Thursday, July 22, 2010

Noir meets real life in Argentina: foreign forgotten friday

I'm reading the latest of the recent translations of crime novels from Argentina, Guillermo Orsi's No-One Loves a Policeman, so I thought I'd recommend a forgotten (or at least not well-enough-known in crime fiction circles) Argentine novel, Ricardo Piglia's Money to Burn (filmed as Burning Money or Burnt Money). Piglia's 1997 novel was published in English translation by Amanda Hopkinson in 2003. Money to Burn brings to the fore noir fiction's relation to the underbelly of everyday life by combining fiction with the documentary reconstruction of a real event, which took place between September November 6, 1965. Two friends are recruited to join an armored car robbery in Buenos Aires, and the crew brings off the heist and heads for Uruguay. Holed up in a Montevideo apartment, they're discovered and a 15-hour siege by 300 police ends with the crew burning the cash to keep it from lining the pockets of the police or making its way back to the bank--and then mostly getting killed (or getting mostly killed). the public seems to turn against the almost mythic thieves because they burned the money, a modern sacrilege, but the act involves the thieves sense of themselves as anti-establishment urban guerrillas. Jonathan Bryant at compared the novel to "a heist film made by Richard Linklater" as well as invoking Borges, Chandler, and Capote. What came to my mind when re-reading it was the doomed-outlaw theme of much noir fiction, from Paul Cain to Jim Thompson to contemporary crime fiction. the style is not straightforward, shifting from stream of consciousness to newspaper and TV reports and from the criminals to the police. But no novel I know conveys the descent from criminal success to deadly stand-off as effectively as Money to Burn. The reviews of the movie emphasize the homosexual relationship between the two friends at the center of the story, and the movie seems to have been shown on U.S. TV only by the Logo cable channel, but the novel emphasizes the social themes, the crime, the drugs, and the lives of people on the run rather than focusing on the relationship between Dorda and Brignone (called Nene and Angel in the movie). Piglia is known for criticism and novels that are very literary in form and closer to sci-fi than to crime fiction. Money to Burn stands alone in his work for its close attention to real life, its colloquial language, and its accessibility as a pure story. And it stands alone in crime fiction in its effective and entertaining combination of noir and documentary. The cover of the English translation, published by Granta, is also an effective evocation of the novel's cool, violent, and doomed story.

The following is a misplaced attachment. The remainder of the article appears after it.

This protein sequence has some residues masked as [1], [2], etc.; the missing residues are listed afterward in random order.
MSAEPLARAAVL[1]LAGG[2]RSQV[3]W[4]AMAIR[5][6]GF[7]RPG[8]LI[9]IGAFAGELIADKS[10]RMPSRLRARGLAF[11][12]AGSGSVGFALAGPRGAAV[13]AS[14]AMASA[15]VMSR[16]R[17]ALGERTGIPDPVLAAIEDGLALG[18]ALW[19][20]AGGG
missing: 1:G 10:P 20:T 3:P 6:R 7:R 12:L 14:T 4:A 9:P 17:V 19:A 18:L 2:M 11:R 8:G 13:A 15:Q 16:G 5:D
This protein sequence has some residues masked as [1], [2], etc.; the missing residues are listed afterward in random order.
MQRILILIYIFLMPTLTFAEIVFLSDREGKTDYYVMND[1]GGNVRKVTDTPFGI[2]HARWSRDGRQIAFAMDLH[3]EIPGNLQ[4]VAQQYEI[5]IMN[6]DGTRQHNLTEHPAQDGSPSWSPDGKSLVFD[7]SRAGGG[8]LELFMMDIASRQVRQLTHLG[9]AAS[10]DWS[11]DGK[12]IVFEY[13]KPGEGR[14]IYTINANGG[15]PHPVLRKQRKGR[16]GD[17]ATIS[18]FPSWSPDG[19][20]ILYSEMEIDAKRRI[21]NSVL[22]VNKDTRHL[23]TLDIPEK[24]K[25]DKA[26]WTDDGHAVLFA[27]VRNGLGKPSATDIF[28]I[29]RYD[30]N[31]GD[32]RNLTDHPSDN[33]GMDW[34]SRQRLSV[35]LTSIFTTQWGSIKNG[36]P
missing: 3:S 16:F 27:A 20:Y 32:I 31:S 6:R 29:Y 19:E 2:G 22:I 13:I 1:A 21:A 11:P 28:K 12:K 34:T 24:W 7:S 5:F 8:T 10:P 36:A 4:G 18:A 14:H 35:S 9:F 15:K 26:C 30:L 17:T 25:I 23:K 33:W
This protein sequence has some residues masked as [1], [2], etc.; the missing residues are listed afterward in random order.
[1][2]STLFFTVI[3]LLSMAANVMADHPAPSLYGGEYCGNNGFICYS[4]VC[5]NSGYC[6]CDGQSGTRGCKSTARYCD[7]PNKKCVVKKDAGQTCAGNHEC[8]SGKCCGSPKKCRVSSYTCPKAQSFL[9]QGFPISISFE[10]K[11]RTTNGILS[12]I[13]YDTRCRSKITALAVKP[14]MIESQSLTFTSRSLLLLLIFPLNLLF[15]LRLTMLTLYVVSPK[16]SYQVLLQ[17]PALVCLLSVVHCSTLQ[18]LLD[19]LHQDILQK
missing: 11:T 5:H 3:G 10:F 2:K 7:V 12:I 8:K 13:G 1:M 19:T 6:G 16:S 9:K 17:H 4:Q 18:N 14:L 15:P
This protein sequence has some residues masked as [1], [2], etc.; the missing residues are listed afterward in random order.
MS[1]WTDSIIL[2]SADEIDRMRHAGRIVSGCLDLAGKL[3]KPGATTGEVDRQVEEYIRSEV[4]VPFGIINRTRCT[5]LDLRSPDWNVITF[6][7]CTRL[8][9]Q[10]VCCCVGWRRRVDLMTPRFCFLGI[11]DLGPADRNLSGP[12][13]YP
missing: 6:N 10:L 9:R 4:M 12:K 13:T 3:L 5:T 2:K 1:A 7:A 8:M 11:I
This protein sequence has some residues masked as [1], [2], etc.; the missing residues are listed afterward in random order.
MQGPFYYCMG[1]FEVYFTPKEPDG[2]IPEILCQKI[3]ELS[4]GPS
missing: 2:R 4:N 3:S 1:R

pattinase (abbott) said...

I just love the books you come up with.

lriley said...

I've been a fan of Piglia's for a long time. I don't think I'd put him in the sci-fi category. His most important novel IMO is Artificial Respiration written during the early 80's when Argentina was ruled by a military junta and people were disappearing left and right mostly due to that government. The book itself is about the nature of dictatorship--how it subverts everything.

In any case Money to burn is my second favorite of his works and one of my favorite noir works. It is extremely violent and it's funny how the burning money takes precedence over the numerous dead bodies.